And another way to look at it is, because there's no regulation of prices in the US, drug manufacturers can be as greedy as they can get away with.
The Canadian government doesn't negotiate prices, but the arm's-length federal Patented Medicine Prices Review Board is mandated to regulate price increases, but not prices per se. It ensures that price increases are in line with the Consumer Price Index, and that the price of a particular drug is never the highest in the world. And while the review board can't dictate the initial selling price of a drug, it is required to ensure that the price of a new drug is in line with the price of existing drugs used to treat the same condition. Which is why the new Fiasp came on the market at roughly the same price as existing fast-acting insulins.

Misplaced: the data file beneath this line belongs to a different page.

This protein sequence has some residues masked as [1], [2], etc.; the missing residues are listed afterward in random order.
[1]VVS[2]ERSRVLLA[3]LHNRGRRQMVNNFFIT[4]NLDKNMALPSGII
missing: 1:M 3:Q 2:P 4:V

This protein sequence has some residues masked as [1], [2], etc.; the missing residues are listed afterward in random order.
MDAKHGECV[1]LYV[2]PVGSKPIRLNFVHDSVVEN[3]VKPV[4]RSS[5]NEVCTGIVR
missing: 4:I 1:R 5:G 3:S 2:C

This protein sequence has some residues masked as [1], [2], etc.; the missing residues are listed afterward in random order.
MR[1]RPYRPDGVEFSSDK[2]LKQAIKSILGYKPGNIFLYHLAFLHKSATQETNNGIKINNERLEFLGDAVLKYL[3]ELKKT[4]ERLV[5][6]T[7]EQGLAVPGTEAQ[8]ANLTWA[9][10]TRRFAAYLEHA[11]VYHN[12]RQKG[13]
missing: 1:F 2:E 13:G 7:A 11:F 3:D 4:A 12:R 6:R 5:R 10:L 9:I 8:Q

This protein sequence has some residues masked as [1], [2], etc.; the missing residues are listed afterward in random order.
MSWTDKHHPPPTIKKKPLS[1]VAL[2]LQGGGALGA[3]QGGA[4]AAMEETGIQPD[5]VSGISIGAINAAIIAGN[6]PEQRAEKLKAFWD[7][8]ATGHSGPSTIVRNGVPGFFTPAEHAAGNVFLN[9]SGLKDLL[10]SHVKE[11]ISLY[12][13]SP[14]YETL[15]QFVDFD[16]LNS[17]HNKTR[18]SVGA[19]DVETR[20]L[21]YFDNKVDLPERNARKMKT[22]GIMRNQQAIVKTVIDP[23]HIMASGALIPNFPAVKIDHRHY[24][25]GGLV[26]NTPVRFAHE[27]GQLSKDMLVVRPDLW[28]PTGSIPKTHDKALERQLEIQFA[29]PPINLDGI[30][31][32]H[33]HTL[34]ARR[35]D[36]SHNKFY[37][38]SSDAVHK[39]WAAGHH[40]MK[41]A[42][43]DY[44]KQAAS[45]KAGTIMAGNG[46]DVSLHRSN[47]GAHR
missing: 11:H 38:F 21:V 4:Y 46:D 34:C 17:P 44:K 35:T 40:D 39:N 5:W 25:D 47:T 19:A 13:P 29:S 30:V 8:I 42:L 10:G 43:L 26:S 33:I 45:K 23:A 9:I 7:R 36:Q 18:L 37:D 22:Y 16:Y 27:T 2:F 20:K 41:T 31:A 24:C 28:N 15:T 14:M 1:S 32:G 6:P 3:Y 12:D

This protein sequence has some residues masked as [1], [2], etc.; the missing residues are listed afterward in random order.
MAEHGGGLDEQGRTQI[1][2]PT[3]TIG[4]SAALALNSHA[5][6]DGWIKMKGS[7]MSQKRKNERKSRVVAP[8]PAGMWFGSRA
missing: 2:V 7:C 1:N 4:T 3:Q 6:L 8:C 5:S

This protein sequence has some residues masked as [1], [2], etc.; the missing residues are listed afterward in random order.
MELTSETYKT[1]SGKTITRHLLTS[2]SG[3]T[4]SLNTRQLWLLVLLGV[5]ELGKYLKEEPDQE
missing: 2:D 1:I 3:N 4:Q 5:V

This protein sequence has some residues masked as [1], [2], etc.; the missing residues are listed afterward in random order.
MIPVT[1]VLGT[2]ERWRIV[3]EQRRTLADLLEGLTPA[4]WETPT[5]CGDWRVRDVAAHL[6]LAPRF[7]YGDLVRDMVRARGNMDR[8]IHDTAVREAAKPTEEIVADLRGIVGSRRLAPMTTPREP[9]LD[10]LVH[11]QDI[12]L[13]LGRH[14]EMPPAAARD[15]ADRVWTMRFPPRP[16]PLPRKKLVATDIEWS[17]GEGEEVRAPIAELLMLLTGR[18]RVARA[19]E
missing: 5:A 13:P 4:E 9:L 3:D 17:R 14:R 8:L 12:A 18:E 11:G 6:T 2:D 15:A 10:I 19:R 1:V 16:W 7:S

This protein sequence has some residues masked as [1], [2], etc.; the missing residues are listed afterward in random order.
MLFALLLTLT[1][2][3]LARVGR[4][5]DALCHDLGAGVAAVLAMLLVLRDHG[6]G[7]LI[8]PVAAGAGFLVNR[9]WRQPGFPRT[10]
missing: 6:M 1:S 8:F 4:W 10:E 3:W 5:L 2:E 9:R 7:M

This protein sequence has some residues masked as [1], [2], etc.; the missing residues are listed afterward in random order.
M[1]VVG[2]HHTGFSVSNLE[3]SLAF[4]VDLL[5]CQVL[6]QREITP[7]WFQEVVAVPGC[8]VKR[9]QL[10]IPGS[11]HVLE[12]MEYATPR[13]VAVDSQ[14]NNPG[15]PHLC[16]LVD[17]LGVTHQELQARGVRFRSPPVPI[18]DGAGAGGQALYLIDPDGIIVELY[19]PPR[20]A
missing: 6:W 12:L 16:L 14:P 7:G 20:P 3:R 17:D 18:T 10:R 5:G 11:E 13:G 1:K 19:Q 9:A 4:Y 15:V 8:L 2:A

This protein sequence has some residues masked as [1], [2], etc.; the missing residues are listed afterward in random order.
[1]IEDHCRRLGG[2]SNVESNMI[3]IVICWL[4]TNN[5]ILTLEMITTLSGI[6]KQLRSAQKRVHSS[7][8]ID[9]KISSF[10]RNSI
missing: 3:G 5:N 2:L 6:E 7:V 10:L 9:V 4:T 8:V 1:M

Each province and territory administers its own public health plan, and many if not most provinces negotiate a maximum price with manufacturers and/or get volume discounts for bulk purchases as a condition for that drug to be listed on the provincial drug formulary (and therefore covered by the public health plan). That helps to keep prices reasonable. It would be nice if that thinking extended beyond drugs, and then an Omnipod PDM in Canada wouldn't cost about 950% (not a typo) more than it does south of the border.
There is no regulation of the prices of generic drugs, and that's where you see the greed. In the press recently was a common generic antibiotic whose price had shot up 1800% (not a typo either) in a couple of years.
I would like to think that even if Lilly didn't make much profit selling insulin in Canada, they would sell it here anyway, just because, you know, the very loud backlash when you deny a life-saving drug to hundreds of thousands of people isn't so great for your stock price.